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Common field hockey injuries

Field hockey is not technically a contact sport, but contact does occur. Most field hockey injuries result from being hit with a ball or stick, causing bruises, fractures, and sometimes, concussions. These injuries primarily affect the hands, lower legs, head, and face.

Because field hockey players run hard and change direction quickly, players may also sustain muscle strains, ankle sprains, and knee injuries such as ACL (anterior cruciate ligament) tears.

How do field hockey injuries happen?

Foul balls

Hitting the ball at an angle to make it rise (“undercutting”) and intentionally hitting an opponent with the ball are major fouls in field hockey — and can lead to serious injuries.

Sticks and hand position

Because of the way field hockey players grip their sticks with the lead hand low to the ground, hand and finger injuries, including fractures, are common.

Tough turf

Artificial surfaces, like Astro Turf or Field Turf, are essentially thin carpets sitting on hard concrete. Running on these surfaces can cause fatigue, muscle pain, and shin splints. Falling may result in hand injuries, cuts, bruises, joint pain, and head injuries.


The impact of colliding with another player or being hit in the head with a stick or the ball can lead to head injuries. Concussions make up about 7 percent of field hockey injuries. Coaches, staff, and parents who observe concussion symptoms should remove players from the field and seek medical attention. Concussion symptoms include:

  • headache
  • nausea
  • dizziness
  • loss of balance


Playing too often or for too long can cause overuse injuries. Low back pain, tendinitis of the hip, knee or ankle, and stress fractures may prevented by making sure players have enough time rest and recover between games and practices.

How can players avoid field hockey injury?

Wear protective gear

  • Mouth guards protect the teeth from injuries caused by contact with sticks, balls, and opponents.
  • Goggles protect players’ eyes and are required by a growing number of leagues.
  • Plastic or foam shin guards protect players’ lower legs. Make sure the guards fit snugly and cover the area from the knee to the top of the shoes.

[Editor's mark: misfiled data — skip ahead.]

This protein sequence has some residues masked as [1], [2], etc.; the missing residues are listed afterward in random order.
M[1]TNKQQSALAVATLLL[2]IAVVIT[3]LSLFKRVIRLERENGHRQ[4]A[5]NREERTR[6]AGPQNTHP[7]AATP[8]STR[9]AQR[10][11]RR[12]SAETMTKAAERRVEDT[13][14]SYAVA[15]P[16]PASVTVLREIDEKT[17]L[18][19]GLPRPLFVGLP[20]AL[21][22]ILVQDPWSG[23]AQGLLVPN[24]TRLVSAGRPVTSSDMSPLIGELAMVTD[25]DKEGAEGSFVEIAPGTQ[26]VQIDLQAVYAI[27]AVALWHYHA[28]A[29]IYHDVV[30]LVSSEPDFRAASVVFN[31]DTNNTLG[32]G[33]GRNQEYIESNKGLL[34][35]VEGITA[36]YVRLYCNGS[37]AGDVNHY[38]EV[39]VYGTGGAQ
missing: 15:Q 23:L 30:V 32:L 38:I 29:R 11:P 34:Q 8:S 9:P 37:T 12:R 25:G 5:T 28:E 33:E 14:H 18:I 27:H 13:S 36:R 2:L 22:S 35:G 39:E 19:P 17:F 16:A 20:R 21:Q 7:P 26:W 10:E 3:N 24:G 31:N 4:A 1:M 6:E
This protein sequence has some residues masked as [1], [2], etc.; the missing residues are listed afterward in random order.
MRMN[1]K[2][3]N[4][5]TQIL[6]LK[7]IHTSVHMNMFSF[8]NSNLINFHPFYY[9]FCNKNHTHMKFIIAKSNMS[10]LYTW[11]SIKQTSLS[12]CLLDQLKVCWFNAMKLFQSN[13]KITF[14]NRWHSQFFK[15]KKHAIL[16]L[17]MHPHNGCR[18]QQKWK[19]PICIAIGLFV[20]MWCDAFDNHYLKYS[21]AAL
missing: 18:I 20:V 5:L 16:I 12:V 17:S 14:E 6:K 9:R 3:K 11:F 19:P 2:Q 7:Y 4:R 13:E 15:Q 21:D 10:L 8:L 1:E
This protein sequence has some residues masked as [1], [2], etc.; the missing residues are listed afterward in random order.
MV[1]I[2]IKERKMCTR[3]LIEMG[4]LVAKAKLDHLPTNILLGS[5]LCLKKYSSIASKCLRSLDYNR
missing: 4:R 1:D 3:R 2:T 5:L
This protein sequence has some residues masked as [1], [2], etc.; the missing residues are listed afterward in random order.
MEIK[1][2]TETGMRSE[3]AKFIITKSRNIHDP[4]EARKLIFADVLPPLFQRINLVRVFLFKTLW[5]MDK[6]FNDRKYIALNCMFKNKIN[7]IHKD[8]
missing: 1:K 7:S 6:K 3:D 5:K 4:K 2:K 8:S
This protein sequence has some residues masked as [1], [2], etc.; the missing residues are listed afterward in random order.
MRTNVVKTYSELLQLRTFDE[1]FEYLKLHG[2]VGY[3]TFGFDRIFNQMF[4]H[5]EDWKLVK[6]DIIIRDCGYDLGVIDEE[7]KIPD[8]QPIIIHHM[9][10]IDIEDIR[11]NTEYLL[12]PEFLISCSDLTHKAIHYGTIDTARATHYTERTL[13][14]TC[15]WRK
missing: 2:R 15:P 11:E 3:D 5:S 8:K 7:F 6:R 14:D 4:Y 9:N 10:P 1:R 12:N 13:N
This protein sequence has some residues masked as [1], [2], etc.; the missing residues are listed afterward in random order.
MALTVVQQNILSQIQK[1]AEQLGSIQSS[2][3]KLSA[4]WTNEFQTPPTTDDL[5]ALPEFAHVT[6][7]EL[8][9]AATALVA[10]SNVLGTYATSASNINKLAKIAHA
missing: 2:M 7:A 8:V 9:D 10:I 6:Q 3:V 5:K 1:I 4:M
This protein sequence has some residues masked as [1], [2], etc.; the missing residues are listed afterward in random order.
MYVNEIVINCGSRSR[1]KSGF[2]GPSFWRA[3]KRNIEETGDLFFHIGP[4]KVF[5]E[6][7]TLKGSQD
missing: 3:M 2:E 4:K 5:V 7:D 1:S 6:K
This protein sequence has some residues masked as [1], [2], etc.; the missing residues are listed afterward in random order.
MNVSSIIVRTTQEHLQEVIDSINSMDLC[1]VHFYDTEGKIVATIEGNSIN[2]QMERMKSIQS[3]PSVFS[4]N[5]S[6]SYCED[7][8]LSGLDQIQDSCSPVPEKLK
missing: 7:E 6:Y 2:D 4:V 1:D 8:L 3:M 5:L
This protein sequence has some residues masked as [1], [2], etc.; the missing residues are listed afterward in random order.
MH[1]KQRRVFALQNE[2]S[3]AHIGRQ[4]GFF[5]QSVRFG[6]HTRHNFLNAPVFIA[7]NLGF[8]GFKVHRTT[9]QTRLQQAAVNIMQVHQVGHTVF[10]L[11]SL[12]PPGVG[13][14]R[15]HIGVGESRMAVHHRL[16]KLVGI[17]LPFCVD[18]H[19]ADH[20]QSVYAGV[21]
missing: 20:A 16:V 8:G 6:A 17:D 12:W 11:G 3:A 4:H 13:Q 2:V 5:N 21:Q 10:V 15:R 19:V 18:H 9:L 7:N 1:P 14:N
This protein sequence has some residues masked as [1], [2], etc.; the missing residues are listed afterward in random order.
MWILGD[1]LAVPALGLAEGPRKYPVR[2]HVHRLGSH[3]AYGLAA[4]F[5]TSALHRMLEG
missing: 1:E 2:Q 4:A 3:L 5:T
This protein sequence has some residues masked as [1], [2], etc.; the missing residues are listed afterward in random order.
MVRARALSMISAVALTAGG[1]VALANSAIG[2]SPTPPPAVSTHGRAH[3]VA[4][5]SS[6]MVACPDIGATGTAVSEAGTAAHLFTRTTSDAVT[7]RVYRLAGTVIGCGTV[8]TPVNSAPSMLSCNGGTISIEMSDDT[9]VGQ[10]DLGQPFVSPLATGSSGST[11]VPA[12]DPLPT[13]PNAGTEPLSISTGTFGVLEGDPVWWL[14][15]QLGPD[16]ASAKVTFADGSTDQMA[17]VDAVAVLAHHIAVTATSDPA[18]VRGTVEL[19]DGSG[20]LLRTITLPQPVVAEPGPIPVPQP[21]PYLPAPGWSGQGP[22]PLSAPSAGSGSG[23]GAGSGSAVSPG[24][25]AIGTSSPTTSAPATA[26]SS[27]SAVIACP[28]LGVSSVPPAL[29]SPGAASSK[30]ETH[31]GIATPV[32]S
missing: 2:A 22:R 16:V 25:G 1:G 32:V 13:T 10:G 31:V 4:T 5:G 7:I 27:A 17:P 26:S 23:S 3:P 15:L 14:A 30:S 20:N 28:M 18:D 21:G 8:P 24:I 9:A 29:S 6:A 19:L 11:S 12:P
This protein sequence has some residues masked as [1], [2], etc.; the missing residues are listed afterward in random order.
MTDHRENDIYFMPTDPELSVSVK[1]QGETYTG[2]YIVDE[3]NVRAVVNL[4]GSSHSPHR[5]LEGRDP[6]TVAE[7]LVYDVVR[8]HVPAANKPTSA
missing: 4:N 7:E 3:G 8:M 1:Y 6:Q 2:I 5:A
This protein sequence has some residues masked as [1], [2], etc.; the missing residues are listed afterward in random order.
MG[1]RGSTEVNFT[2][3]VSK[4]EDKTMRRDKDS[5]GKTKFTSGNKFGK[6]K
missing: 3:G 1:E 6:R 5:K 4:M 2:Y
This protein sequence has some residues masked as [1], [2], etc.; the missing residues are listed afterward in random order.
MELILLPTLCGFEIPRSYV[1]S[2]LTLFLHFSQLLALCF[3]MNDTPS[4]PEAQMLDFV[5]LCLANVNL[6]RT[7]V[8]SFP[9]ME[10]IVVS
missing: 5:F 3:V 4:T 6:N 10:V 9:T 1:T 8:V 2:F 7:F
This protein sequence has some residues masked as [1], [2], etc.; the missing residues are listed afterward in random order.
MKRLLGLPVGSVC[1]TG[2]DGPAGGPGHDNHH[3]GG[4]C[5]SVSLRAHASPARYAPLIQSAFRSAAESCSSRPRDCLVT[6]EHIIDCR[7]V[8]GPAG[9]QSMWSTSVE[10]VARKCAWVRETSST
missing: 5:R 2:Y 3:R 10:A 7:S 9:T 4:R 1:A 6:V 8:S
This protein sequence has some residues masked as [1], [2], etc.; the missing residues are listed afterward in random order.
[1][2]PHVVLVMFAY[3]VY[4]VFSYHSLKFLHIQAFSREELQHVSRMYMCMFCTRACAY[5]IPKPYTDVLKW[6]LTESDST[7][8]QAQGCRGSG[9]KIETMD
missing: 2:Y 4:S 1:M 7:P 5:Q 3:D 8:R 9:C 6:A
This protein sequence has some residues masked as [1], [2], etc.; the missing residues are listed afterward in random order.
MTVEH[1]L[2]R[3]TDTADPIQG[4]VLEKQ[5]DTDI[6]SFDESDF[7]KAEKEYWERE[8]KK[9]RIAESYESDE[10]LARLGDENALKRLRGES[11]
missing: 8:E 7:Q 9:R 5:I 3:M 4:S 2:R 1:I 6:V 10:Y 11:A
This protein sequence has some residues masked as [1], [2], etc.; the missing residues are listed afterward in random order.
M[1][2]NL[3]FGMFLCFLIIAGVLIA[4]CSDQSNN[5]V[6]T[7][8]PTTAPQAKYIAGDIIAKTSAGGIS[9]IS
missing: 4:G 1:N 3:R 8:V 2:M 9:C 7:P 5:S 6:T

• Close-fitting gloves reduce the risk of hand and finger injuries.
  • Helmets are not required in most leagues. However, parents and coaches may recommend that young players wear head protection, particularly if they are playing on hard surfaces or if they are at risk for head injury.

Goalkeepers wear several pieces of equipment to protect themselves from balls and sticks. This equipment includes:

  • helmet
  • throat protector
  • chest protector
  • padded pants
  • arm and hand pads 
  • leg guards
  • kickers (pads that go over the feet)

Leave jewelry at home

Earrings, necklaces, rings, and other jewelry may cause abrasions and lacerations when players fall to the turf. Also, jewelry can get caught or be pulled during play. Take off all jewelry before every practice and game.

Elements of a safe playing environment

Proper playing conditions are important and sometimes overlooked factors in preventing field hockey injuries. Here are some tips for creating a safe playing environment:

The field

Before playing or practicing on real grass, coaches, staff, and players should remove all debris (glass, rocks, and other harmful objects) and find any holes, bumps, or hazards. Addressing these problems ahead of time will greatly reduce the chance of falls, sprains, and cuts.

If playing on an artificial field, it’s a good idea to water the field before every game and practice. This helps prevent sprains and strains because shoes are less likely to catch or lock on the damp turf.

The weather

Hot weather poses hazards for all field hockey players, especially young athletes. Make sure there is plenty of water on hand to keep players hydrated. Be sure to rest players regularly on hot and humid days.

On rainy days, check field conditions to guard against excessive slipping, sliding, and falling. Be ready to call the game or practice in case of thunderstorms.

How we care for field hockey players at Boston Children’s Hospital

As the largest and most experienced pediatric and young adult sports medicine practice in the country, the Sports Medicine Division at Boston Children's combines personalized care with innovative treatment for each athlete we treat.

Our Sports Medicine team consists of sports medicine physicians, orthopedic surgeons, physical therapists, podiatrists, athletic trainers, sports psychologists, dietitians, and many others who collaborate in every aspect of our patients’ care and their recovery.

The Micheli Center for Sports Injury Prevention, part of the Sports Medicine Division, is dedicated to the prevention of sports injuries. Through research and clinical training, we offer practical strategies that help young athletes reduce their risk of injury while enhancing their sports performance. Our rehabilitation and strength training programs help injured athletes return to play stronger and healthier.

Whether injury prevention or recovery is your goal, we have the skills and dedication to help your child remain active in the sports they love.